From: Phil Schumm <pschumm@uchicago.edu>
Reply-To: statalist@hsphsun2.harvard.edu
To: statalist@hsphsun2.harvard.edu
Subject: Re: st: Generating a vector
Date: Sat, 20 May 2006 16:08:26 -0500
On May 20, 2006, at 1:07 AM, Gauri Khanna wrote:
I would like to generate an 1 x n vector, (n=326 rows) for cross
sectional data. This is actually an input price vector.
I would then want to fill it with three or four input prices that I have
computed elsewhere. Hence the same value for each of the inputs will be
repeated 326 times.
I don't understand; if the vector is 1 x 326, and if each value will be
repeated 326 times, then you'll need 4 separate vectors to hold the 4
values, no?
I guess the first step would be to generate an empty(?)/null vector and
then fill it with values for each of the inputs.
I'm sorry, but there's really not enough here to give much of an answer.
If you want to generate a matrix containing a constant value, then you
want to use the function J(), like so:
. mat a = J(1,5,23)
. mat li a
a[1,5]
c1 c2 c3 c4 c5
r1 23 23 23 23 23
Note that -help matrix- (followed by clicking on "matrix functions") would
have also given you this answer. So, the first "meta-answer" to your
question is really a suggestion that if you want to work with matrices in
Stata, you should spend some time with [P] matrix.
In addition, it looks as though your immediate question is just the first
step in what is really a larger problem you are trying to tackle. If this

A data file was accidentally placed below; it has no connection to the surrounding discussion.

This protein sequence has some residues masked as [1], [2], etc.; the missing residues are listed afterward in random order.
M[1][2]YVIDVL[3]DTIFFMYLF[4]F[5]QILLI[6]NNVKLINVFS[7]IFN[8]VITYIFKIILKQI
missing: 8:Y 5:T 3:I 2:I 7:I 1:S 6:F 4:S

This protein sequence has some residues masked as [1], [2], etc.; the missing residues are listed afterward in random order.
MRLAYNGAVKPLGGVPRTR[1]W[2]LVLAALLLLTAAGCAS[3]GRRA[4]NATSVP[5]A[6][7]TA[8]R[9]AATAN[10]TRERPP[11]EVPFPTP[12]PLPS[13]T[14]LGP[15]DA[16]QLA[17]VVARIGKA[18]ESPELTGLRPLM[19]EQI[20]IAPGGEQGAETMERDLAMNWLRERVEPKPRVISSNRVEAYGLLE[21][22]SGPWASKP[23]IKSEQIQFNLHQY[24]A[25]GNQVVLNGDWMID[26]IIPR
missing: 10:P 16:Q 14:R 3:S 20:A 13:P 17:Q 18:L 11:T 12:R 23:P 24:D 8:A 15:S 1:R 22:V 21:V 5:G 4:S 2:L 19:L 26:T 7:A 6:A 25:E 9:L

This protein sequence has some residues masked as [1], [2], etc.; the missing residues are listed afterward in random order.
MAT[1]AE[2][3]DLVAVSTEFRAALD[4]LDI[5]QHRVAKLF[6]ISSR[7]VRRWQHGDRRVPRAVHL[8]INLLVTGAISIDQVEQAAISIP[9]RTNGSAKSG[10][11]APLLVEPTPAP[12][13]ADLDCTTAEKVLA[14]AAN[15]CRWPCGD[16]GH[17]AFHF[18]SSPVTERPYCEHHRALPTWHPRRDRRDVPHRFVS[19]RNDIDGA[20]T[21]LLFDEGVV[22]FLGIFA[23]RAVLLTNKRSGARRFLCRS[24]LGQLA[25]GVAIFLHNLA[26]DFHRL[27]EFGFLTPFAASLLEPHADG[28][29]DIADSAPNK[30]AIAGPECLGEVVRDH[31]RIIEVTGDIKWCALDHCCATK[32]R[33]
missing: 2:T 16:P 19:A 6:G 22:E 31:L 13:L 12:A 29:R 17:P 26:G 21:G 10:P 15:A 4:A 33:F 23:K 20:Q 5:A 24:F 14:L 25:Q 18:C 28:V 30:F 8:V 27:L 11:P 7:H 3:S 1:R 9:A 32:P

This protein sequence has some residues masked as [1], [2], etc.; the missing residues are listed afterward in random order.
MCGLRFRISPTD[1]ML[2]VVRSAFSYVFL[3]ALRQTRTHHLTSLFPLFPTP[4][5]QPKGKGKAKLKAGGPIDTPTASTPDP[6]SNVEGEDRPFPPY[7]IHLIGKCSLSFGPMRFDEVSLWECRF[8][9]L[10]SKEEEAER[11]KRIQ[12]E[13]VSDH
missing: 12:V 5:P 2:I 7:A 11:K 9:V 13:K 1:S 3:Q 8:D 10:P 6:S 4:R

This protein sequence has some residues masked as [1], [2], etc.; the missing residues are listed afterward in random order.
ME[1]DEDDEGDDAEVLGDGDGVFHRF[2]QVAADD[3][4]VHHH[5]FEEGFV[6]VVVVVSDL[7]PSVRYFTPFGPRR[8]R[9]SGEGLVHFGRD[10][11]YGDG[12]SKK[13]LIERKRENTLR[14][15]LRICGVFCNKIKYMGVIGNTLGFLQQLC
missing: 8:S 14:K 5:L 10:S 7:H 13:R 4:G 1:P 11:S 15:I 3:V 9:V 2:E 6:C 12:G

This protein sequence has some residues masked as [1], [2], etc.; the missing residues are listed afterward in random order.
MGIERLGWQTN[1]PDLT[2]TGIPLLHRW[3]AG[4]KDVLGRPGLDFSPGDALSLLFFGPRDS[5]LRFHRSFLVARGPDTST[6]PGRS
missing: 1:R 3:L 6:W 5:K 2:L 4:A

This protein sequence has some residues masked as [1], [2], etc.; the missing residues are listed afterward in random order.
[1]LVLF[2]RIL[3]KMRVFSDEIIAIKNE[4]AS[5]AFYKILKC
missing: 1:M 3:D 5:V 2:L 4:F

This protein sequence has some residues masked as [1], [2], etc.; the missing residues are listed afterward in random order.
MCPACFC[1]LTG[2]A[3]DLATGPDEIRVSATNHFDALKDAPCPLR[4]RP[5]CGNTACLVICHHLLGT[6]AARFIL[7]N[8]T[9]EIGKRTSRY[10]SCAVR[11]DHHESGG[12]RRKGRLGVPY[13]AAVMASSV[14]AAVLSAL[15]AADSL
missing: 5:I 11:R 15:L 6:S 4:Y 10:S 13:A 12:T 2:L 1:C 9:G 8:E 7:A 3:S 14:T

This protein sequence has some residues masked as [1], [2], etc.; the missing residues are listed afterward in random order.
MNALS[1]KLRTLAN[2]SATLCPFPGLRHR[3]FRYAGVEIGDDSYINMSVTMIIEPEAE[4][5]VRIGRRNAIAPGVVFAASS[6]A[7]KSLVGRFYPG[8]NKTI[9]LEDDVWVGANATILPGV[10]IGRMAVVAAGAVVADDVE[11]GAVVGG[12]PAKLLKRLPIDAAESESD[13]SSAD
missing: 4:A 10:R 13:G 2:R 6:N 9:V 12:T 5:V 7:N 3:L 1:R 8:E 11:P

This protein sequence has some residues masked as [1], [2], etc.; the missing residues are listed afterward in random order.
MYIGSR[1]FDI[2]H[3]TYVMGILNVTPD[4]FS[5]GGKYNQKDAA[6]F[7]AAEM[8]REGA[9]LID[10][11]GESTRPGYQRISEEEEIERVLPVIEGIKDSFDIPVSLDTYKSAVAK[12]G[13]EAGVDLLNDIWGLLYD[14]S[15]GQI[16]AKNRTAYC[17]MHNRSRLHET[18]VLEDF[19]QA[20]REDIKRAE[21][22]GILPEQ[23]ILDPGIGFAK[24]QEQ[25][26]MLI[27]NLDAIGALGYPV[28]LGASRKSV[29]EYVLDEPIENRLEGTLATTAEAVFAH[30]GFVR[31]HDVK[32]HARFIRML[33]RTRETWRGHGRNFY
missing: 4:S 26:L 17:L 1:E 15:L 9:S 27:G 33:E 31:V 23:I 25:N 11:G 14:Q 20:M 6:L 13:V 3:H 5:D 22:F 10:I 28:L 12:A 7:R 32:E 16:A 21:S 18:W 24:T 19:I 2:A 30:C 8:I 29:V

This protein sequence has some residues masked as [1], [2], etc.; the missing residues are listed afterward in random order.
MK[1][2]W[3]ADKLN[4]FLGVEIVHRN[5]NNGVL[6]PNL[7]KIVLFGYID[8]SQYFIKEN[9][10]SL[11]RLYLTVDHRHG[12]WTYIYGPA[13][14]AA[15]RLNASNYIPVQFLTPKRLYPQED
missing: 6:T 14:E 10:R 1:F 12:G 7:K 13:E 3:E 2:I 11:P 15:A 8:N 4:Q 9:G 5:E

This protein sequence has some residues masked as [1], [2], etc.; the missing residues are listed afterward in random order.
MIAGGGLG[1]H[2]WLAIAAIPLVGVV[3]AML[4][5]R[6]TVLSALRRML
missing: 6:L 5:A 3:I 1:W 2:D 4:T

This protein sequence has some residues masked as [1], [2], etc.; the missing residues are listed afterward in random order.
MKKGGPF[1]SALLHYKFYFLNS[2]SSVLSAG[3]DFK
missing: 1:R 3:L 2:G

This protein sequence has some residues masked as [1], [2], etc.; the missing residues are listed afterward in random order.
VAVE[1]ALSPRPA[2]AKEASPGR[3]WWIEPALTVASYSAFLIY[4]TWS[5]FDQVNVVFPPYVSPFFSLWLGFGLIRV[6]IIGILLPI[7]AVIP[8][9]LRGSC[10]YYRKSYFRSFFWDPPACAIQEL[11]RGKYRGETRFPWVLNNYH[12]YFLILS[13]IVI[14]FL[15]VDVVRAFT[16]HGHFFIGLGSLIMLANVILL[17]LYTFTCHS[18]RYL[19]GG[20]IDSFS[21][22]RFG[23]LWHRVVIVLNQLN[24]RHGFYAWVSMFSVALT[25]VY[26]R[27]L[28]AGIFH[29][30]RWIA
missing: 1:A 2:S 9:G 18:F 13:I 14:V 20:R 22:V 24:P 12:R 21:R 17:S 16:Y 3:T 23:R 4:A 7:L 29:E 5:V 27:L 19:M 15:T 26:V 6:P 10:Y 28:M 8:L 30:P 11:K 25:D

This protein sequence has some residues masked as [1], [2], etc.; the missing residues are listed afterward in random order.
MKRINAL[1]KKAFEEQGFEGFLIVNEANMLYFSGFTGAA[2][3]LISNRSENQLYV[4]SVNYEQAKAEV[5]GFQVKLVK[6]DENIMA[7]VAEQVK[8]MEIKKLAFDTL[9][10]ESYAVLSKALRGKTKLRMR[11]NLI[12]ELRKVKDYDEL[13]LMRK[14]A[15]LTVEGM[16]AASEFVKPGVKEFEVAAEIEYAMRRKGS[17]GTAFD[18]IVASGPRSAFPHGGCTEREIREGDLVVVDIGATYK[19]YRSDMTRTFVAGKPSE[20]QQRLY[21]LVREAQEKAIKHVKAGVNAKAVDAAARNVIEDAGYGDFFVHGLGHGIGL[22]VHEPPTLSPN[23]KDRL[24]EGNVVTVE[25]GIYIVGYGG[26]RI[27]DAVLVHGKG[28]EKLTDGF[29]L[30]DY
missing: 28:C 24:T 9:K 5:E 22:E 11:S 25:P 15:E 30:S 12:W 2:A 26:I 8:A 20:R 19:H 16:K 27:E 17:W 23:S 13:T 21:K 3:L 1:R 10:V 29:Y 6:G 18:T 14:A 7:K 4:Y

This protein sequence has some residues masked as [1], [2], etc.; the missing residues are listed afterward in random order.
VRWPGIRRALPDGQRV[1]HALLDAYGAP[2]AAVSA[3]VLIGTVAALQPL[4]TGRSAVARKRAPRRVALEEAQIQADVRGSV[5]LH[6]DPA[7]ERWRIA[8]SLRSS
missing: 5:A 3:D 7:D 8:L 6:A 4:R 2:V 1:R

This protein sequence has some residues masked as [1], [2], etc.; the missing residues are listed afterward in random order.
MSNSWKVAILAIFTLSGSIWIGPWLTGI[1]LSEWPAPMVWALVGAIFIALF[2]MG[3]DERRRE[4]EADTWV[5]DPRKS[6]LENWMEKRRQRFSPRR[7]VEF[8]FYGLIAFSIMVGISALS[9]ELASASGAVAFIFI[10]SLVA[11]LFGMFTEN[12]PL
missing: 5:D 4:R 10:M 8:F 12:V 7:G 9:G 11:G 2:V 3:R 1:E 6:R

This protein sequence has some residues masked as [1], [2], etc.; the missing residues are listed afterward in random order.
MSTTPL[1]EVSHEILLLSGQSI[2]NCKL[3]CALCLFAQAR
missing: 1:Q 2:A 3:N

is true, then it is really better to ask "I'm trying to do X and I think Y
is a good place to start, but I'm having problems" rather than just asking
"I can't figure out how to do Y". There are at least two reasons for
this. First, Y may not be the best way to start, so you should give
people on the list an opportunity to tell you that; after all, getting you
started on the right path is half the battle. Second, if you are having
problems with Y, there's a good chance you will also have problems with
subsequent steps, and it's a lot more efficient for everyone involved if
you just give your whole problem up front and let people help you with the
entire thing. Moreover, this makes for much more useful list archives
(i.e., those who come along later with the same problem will be able to
find the answer in a single posting or two, instead of spread across
many).
That said, your question suggests that you are working on a economic
problem, and not being an economist, I'm afraid others may need to help
you solve it (but I too will read their answers and learn). I apologize
to the economists on the list for having volunteered your services ;)
-- Phil
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